• $\begingroup$ Yes all data was collected simultaneously as the type of sampling used was called scan sampling. The row is just a total of observations made in 10 minutes at that specific location, so they're just a tally of counts.I have all of the recordings for (morning/evening, location point etc.) but wasn't sure if it was necessary to include all of that since I'm only really assessing the proportions of time allocated to the specific behaviours. So ultimately what I'm looking for is how to compare the proportions with a valid statistical test. $\endgroup$ – jdsurfer Oct 19 '17 at 20:36
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As these are count data and there "is not really a sample size for this", a poisson model would be neat. Note however, that even a simple t-test will find significant differences in two out of four column pairs:

> t.test(blackbirds$Foraging, song_thrushes$Foraging, paired=TRUE)

Paired t-test

data:  blackbirds$Foraging and song_thrushes$Foraging
t = 3.4877, df = 31, p-value = 0.001481
alternative hypothesis: true difference in means is not equal to 0
95 percent confidence interval:
  2.906607 11.093393
sample estimates:
mean of the differences 
                  7 

> t.test(blackbirds$Singing, song_thrushes$Singing, paired=TRUE)

Paired t-test

data:  blackbirds$Singing and song_thrushes$Singing
t = 3.346, df = 31, p-value = 0.002159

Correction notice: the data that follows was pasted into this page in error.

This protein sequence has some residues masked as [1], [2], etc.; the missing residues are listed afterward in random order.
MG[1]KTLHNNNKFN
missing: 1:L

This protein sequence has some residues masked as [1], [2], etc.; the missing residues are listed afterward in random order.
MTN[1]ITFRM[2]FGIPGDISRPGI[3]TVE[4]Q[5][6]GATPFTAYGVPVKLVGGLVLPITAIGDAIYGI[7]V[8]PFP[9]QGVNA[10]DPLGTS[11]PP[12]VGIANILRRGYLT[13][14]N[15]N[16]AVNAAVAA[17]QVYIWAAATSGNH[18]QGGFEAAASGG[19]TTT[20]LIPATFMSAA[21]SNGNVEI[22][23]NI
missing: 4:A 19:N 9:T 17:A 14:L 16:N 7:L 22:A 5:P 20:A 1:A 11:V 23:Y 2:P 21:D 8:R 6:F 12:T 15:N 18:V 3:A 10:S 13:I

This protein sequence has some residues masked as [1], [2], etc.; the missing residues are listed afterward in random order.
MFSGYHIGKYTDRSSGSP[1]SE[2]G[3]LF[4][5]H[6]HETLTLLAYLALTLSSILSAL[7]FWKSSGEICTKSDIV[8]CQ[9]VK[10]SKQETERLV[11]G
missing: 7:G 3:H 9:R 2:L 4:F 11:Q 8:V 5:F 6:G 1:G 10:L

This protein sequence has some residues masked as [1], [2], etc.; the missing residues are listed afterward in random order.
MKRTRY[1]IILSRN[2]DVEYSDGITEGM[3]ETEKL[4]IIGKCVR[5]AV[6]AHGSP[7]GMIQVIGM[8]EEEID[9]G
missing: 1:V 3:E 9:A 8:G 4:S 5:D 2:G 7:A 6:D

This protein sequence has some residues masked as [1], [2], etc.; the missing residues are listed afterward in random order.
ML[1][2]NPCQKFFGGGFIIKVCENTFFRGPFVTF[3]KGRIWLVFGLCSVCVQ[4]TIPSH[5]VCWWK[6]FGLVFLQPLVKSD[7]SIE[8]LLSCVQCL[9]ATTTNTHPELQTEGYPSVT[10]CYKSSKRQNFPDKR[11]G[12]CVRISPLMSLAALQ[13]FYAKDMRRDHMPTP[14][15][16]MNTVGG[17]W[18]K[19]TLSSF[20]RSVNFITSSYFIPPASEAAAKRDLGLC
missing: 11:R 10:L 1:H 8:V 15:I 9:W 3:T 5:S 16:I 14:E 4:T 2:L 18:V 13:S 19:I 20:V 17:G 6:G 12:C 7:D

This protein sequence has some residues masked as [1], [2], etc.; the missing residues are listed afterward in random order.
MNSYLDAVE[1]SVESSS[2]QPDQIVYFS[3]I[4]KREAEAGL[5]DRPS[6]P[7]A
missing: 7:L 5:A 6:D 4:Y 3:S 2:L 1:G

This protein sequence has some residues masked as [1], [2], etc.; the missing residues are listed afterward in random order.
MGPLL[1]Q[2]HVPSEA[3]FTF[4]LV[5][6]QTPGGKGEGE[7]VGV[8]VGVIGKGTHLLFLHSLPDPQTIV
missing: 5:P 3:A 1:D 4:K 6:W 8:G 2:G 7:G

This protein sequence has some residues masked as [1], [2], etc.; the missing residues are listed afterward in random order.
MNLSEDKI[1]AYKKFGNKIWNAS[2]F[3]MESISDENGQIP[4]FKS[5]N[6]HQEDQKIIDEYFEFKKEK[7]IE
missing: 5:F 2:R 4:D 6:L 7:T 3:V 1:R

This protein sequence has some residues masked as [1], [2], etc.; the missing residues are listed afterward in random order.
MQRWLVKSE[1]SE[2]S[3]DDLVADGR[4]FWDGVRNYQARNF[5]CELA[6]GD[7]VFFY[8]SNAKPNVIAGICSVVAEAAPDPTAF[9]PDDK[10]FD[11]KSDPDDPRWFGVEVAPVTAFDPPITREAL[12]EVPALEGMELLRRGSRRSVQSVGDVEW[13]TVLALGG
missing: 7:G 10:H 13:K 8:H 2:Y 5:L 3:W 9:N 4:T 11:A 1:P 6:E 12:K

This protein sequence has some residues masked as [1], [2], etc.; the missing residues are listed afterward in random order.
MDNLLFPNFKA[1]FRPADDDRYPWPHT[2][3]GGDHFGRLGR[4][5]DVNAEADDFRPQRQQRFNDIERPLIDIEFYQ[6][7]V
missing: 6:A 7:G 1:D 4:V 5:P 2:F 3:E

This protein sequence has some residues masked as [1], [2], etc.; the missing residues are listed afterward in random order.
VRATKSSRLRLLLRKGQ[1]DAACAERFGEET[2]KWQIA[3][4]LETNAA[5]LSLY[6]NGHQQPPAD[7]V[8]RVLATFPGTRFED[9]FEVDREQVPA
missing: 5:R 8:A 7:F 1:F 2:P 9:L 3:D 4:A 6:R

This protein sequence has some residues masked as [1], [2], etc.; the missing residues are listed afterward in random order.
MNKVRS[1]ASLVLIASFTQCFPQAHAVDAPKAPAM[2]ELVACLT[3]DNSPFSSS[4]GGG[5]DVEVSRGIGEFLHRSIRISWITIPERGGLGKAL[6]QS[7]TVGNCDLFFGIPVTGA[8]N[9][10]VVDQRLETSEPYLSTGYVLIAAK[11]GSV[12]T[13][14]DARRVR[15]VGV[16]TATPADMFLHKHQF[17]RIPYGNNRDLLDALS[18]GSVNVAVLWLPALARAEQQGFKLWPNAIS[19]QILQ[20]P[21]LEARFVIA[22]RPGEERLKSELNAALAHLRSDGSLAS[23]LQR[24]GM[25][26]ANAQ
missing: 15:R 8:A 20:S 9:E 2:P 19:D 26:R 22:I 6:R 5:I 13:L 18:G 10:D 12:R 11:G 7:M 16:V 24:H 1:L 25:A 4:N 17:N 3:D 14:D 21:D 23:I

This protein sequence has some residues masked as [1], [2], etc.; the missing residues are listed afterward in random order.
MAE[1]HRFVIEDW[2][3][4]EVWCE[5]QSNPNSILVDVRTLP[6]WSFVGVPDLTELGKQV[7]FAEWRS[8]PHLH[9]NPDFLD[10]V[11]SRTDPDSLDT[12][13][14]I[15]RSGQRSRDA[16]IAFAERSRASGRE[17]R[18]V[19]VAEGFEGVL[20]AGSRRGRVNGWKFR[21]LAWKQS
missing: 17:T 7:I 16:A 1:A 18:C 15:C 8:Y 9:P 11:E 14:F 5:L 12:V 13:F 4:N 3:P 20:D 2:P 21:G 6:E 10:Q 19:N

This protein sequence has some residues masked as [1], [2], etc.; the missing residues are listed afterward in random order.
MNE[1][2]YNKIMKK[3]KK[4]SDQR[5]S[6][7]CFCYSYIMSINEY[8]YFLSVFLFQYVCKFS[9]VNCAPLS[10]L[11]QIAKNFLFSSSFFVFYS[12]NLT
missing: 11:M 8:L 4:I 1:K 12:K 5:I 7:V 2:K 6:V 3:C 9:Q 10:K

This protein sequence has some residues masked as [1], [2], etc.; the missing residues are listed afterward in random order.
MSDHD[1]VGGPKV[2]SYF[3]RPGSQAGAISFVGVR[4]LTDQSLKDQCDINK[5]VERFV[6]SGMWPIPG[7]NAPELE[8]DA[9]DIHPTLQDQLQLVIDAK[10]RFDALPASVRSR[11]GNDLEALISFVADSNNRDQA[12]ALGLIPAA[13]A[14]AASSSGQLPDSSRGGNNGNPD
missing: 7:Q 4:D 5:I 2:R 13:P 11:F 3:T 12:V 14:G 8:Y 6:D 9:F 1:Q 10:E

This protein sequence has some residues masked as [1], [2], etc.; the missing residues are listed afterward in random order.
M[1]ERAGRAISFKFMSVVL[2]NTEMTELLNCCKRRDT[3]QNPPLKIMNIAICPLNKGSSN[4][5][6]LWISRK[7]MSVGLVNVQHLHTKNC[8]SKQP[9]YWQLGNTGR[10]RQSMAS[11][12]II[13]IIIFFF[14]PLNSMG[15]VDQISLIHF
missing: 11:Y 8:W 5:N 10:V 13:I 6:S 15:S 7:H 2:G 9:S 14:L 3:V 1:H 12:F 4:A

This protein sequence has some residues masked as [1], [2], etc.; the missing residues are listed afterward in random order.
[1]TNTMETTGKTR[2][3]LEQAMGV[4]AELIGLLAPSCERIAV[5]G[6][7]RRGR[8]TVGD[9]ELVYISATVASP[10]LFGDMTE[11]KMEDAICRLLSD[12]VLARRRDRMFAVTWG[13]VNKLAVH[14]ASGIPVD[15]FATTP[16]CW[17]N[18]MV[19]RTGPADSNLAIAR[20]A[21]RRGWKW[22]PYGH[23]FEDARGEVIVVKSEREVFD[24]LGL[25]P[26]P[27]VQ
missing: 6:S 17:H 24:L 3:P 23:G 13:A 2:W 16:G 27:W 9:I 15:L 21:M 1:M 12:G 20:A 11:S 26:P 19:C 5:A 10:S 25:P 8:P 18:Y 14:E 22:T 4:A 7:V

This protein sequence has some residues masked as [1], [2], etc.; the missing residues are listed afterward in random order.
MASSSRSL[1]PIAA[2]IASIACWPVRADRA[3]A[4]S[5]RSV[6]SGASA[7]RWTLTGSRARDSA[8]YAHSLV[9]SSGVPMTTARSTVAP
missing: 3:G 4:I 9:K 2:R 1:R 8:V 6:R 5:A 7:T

alternative hypothesis: true difference in means is not equal to 0
95 percent confidence interval:
 0.7321223 3.0178777
sample estimates:
mean of the differences 
              1.875 

> t.test(blackbirds$Alarm, song_thrushes$Alarm, paired=TRUE)

    Paired t-test

data:  blackbirds$Alarm and song_thrushes$Alarm
t = 1.1909, df = 31, p-value = 0.2427
alternative hypothesis: true difference in means is not equal to 0
95 percent confidence interval:
 -0.1558696  0.5933696
sample estimates:
mean of the differences 
            0.21875 

> t.test(blackbirds$Aggressive, song_thrushes$Aggressive, paired=TRUE)

    Paired t-test

data:  blackbirds$Aggressive and song_thrushes$Aggressive
t = -0.2544, df = 31, p-value = 0.8009
alternative hypothesis: true difference in means is not equal to 0
95 percent confidence interval:
 -0.2817822  0.2192822
sample estimates:
mean of the differences 
               -0.03125 

Link to Poisson regression: https://www.cs.princeton.edu/~bee/courses/lec/lec_jan29.pdf

However, with only 32 observations and the mean number of alarm and aggressive calls well below 1, chances are, that a more complex model will not find that much more information to reveal (mean Aggressive count is .25 vs .28 in n=32!)

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  • $\begingroup$ Thank you very much for your reply! It's a lot of help. Would a chi-square analysis work as well? $\endgroup$ – jdsurfer Oct 21 '17 at 1:15
  • $\begingroup$ Chi-Squared-Tests are made for count data and you could use them to compare the sum of all foraging calls in blackbirds to those of all song_thruses but that would not account for the paired nature of the data. In a sum of all foraging sounds of all blackbirds, sunny days would be overrepresented over rainy days, if birds sing more often on sunny than on rainy days. If for any reason, my proposal of t-tests does not answer the question, I would advise you to specify the question. $\endgroup$ – Bernhard Oct 22 '17 at 12:37